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Opeth - The Roundhouse Tapes CD (album) cover




Tech/Extreme Prog Metal

4.10 | 217 ratings

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4 stars A word of warning here: this review does not come from a long-time fan of the band, or even from a prog-metal expert. As a matter of fact, I got into Opeth only recently, and so far I have only heard two of their studio albums ("Damnation" and "Ghost Reveries" to be precise). Therefore, I apologise beforehand for not writing a very detailed account, filled with accurate references to the band's output, or comparisons between studio and live versions. My review will mostly be based on my personal impressions as an Opeth and prog-metal novice, though one who is more than willing to learn more about both the band and the genre.

The first Opeth live album comes in a stylish, sepia-toned package that reprises the Gothic-themed artwork of their last studio offering, "Ghost Reveries". Far from being fixated with gore and violence as so many 'typical' death metal outfits , Opeth have always presented themselves as a classy, erudite band, taking their inspiration from fin-de-siècle literary sources rather than from anatomy manuals or serial killer stories. Their music reflects this image - a blend of elegance and aggression, hard-edged and complex, rich with classical and ethnic influences, the latter probably due to the mixed background of some of the members.

"The Roundhouse Tapes" is a great showcase for a band who haven't yet attained the peak of their creative powers. It includes tracks taken from all of Opeth's album except "Deliverance" - CD2 being somewhat shorter than CD1, and featuring only three songs. Per Wiberg's keyboards are very much in evidence throughout the record, adding texture and depth to the band's dark, sometimes claustrophobic sound. On the other hand, Opeth can do melody as well as other, less metal-oriented bands - their secret weapon being Mikael Åkerfeldt's amazing 'clean' vocals. Though I would be lying if I said that I am a fan of death growls, I have to admit that Mikael's growling is really in a class of its own. However, his 'singing' voice is undoubtedly one of the best in modern prog bar none, his velvety, melancholy baritone somewhat reminiscent of another great prog singer, though from a completely different genre - Canterbury icon Richard Sinclair. In addition to his skills as a vocalist and a composer, Åkerfeldt is possessed of the sort of dry wit that very few people would associate with death metal, which makes his between-song banter quite refreshing, even endearing. Check his presentation of elegant, melancholy ballad "Windowpane" - "this is a song that will get us chicks backstage"!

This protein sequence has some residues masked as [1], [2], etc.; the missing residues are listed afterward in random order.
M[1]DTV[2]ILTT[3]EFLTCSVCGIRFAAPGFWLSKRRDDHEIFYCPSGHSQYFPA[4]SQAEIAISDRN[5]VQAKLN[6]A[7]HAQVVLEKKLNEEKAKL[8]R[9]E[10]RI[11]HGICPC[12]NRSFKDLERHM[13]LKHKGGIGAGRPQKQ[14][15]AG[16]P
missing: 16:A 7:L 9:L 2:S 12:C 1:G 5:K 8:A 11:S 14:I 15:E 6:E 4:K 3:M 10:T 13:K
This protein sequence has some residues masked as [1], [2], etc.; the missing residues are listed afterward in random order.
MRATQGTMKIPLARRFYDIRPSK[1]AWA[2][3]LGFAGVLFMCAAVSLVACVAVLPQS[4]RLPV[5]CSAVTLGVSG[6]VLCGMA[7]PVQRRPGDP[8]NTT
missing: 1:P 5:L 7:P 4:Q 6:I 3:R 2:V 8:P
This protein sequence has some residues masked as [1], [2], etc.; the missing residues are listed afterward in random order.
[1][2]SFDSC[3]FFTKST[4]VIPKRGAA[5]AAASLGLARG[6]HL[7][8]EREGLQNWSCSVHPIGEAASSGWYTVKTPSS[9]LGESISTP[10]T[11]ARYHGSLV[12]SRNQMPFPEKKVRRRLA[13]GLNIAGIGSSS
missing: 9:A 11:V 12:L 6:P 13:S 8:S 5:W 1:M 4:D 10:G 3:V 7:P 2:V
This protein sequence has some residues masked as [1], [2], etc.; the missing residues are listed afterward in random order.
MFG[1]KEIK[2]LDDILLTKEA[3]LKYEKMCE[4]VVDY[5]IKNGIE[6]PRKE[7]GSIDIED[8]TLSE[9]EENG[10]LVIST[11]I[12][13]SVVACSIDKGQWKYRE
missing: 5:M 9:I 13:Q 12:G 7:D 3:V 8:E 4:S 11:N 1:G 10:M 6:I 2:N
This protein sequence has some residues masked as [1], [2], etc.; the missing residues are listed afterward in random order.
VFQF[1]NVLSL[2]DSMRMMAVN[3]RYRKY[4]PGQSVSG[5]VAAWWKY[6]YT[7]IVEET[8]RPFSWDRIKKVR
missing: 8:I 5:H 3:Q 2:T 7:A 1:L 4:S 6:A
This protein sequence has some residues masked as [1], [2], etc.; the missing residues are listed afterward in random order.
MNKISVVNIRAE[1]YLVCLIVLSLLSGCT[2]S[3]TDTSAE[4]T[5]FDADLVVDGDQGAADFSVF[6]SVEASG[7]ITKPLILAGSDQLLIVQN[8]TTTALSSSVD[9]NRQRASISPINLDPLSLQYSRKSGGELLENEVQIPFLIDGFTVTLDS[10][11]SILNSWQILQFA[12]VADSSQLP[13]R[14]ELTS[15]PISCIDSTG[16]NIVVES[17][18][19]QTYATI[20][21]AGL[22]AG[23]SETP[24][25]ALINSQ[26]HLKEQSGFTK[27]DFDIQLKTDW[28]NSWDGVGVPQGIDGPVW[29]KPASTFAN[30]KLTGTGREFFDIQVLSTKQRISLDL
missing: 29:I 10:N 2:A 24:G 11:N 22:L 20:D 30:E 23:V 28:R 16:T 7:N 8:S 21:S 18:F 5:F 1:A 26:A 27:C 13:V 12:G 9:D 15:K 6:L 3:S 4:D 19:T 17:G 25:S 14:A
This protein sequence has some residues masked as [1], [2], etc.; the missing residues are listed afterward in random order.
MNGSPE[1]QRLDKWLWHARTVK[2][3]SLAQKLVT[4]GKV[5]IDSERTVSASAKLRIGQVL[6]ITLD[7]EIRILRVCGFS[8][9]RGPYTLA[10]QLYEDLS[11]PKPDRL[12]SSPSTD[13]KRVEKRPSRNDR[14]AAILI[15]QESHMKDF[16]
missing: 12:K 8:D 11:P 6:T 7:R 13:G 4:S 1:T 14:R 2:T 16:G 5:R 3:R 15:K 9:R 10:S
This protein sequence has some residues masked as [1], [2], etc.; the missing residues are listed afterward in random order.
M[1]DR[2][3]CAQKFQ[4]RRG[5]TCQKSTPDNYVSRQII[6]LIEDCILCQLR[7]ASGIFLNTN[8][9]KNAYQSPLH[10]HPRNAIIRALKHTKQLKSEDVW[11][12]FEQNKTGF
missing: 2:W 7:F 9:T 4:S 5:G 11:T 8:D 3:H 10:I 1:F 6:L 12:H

Even though some hardcore fans will object to the omission of some track or the other, the songs selected for "The Roundhouse Tapes" represent the best of Opeth's output. Most of them exhibit the band's trademark brooding, crushing intensity coupled with moody, rarefied atmospheres and exquisite melodic breaks. On the other hand, the aforementioned "Windowpane" (from Opeth's 'official' prog album "Damnation"), and the hauntingly gorgeous "Face of Melinda" (from "Still Life") forgo heaviness altogether, showing Åkerfeldt's more sensitive side.

While fans patiently wait for the release of the band's next album, "The Roundhouse Tapes" captures Opeth at a time of change, after the departure of two key members. In spite of that, they sound very tight and cohesive, and - even more important - they clearly enjoy being onstage and communicating with their audience. As an almost absolute beginner, I am curious to see what new paths they will take with their new release. In the meantime, open-minded progsters will find a lot to enjoy in this excellent live album.

Raff | 4/5 |


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